Acute lymphoblastic leukemia (ALL) is the most common form of pediatric cancer, caused by an overgrowth of immune cells. Hispanic children in the US are about 1.5 times more likely to get ALL and more likely to have a severe case, even after controlling for socioeconomic factors. A team of researchers collected genetic data from diverse groups of ALL patients in California to identify a biological basis for this disparity. They narrowed it down to the gene IKZF1, a regulator of immune development, and a mutation that happened over 45,000 years ago, which spread through the Americas.

By correlating different genetic variants with ALL, these researchers found a distinct set of correlated variants in the IKZF1 gene associated with ALL risk. They only found this set when looking just at Hispanic children and not at other ethnicities. Together, with other variants in IKZF1 that are more common in Hispanic-Americans, these genetic signals explain some of the ALL risk disparity. They then employed a statistical method called “fine-mapping,” which narrows down a set of correlated variants to the few possible mutations that cause the biological change. After identifying the likely causal mutation in the Hispanic-specific signal, they found that it likely affects the activity of IKZF1 early in development. 

However, their findings are not the whole story. As the researchers state, the mutation they studied is also found in East Asian populations, but these populations do not experience a corresponding increase in ALL risk. They also traced the variant’s ~45,000 year history from the initial mutation and found that carrying this mutation might have been favorable by natural selection, but there is no straightforward reason why this might be. While this work is a huge step forward towards understanding the disparity in ALL risk, more work is still needed to parse through the genetic complexity of Indigenous American and Hispanic ancestry.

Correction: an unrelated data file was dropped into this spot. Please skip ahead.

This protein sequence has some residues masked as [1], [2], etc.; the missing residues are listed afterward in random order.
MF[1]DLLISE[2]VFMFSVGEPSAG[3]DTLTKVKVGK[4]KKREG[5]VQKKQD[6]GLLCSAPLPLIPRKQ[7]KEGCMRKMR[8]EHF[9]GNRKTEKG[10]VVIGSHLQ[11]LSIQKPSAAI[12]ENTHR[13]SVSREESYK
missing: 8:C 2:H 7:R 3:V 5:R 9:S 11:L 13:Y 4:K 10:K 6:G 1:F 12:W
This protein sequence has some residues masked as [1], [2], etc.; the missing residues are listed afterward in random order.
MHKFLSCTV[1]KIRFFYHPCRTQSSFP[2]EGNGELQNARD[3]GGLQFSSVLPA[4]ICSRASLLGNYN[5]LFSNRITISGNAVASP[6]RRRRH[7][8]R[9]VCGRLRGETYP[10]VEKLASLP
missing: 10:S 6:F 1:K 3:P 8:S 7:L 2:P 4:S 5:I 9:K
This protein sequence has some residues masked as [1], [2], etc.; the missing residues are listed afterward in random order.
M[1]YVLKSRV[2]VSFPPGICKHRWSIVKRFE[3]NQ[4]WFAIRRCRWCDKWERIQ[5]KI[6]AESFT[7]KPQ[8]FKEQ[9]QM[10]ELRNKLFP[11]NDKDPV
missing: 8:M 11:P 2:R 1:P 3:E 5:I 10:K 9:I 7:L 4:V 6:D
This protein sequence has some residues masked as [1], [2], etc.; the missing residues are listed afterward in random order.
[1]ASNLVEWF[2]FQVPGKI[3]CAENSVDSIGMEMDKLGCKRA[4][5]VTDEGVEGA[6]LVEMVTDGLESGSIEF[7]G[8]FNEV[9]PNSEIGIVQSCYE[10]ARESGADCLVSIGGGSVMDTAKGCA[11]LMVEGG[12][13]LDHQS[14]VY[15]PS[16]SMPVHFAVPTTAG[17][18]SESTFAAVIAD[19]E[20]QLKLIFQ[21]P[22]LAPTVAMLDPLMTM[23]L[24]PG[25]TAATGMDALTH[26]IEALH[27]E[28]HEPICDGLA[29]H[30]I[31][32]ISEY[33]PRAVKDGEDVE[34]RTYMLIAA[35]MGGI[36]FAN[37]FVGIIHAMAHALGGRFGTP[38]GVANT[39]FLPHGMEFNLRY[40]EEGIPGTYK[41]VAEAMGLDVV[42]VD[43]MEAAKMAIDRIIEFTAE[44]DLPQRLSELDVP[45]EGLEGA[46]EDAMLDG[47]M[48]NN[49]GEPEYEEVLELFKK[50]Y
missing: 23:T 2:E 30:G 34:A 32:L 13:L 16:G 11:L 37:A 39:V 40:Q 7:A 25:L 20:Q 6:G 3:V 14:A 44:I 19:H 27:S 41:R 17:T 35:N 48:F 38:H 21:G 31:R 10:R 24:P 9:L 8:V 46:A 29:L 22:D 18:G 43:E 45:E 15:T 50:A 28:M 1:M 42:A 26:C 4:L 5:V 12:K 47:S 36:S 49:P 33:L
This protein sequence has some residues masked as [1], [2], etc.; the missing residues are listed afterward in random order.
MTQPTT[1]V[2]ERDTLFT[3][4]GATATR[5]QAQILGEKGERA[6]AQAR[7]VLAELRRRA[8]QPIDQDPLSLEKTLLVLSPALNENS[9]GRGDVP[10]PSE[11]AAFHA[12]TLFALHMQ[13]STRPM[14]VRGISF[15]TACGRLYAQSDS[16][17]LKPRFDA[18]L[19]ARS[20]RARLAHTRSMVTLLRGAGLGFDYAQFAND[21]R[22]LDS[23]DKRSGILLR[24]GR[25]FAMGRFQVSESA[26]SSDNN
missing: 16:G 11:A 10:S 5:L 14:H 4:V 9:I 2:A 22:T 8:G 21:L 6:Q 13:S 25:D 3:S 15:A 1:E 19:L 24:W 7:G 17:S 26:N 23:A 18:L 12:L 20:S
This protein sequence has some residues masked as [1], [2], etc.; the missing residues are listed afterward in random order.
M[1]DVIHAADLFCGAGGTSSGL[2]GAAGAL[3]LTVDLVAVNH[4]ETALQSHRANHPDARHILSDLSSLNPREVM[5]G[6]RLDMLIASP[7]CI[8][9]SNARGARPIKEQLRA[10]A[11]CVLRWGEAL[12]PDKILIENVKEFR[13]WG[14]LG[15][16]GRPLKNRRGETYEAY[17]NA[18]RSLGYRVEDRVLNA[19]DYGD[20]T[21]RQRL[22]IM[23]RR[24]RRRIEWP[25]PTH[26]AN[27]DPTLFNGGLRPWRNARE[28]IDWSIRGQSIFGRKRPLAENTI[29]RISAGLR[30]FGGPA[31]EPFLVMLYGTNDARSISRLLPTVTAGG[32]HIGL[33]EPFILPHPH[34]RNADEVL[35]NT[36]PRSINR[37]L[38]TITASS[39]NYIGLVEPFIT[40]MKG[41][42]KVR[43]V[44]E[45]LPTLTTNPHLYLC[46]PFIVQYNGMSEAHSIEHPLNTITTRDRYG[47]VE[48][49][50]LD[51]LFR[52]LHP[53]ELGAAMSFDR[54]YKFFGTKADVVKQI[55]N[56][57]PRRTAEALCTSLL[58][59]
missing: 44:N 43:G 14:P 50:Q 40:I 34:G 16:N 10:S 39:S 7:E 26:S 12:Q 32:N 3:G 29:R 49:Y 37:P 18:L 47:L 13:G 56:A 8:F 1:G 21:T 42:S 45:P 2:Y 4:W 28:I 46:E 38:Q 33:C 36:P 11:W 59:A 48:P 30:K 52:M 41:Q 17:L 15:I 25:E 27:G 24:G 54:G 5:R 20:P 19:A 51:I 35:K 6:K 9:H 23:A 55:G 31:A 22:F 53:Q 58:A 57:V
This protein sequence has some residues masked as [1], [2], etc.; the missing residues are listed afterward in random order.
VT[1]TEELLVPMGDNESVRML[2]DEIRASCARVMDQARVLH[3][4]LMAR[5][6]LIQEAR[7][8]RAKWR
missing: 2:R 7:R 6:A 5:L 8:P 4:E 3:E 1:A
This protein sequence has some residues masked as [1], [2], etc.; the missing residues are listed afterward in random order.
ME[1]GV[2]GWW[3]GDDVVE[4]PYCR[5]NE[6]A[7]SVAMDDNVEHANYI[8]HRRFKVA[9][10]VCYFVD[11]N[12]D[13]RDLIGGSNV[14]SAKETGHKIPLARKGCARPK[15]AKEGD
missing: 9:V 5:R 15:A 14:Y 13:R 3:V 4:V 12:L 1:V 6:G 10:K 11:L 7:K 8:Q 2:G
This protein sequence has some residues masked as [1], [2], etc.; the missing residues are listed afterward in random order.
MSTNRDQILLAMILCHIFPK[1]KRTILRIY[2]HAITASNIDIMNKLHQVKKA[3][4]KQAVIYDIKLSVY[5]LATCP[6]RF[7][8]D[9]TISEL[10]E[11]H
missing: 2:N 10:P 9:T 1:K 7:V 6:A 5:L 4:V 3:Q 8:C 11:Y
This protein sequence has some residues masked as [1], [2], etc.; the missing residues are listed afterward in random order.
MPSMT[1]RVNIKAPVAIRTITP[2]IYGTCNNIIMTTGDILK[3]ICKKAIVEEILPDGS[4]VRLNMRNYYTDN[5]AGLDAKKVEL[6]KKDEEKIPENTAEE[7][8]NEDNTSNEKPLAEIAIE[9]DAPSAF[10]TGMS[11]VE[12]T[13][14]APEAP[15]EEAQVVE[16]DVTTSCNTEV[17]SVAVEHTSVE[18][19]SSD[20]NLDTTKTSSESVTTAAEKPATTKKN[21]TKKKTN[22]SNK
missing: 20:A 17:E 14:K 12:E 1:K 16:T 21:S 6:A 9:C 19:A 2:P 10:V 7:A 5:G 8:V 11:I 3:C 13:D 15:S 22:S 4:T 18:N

This study was led by Adam de Smith, an Assistant Professor of Population and Public Health Sciences at the University of Southern California, Lara Wahlster, a Pediatric Oncologist and Postdoctoral Fellow in Vijay Sankaran’s research group at Dana Farber Cancer Center, and Soyoung Jeon, as a PhD student in Cancer Biology and Genomics at the University of Southern California in Charleston Chiang’s research group.

Managing Correspondant: Alex Yerkin

Original Article:  A noncoding regulatory variant in IKZF1 increases acute lymphoblastic leukemia risk in Hispanic/Latino children (Cell Genomics)

Press Article: Childhood Leukemia Study Leads to Ancient Variant Linked to Population-Specific Risk (Genome Web)

Image Source: Wikimedia

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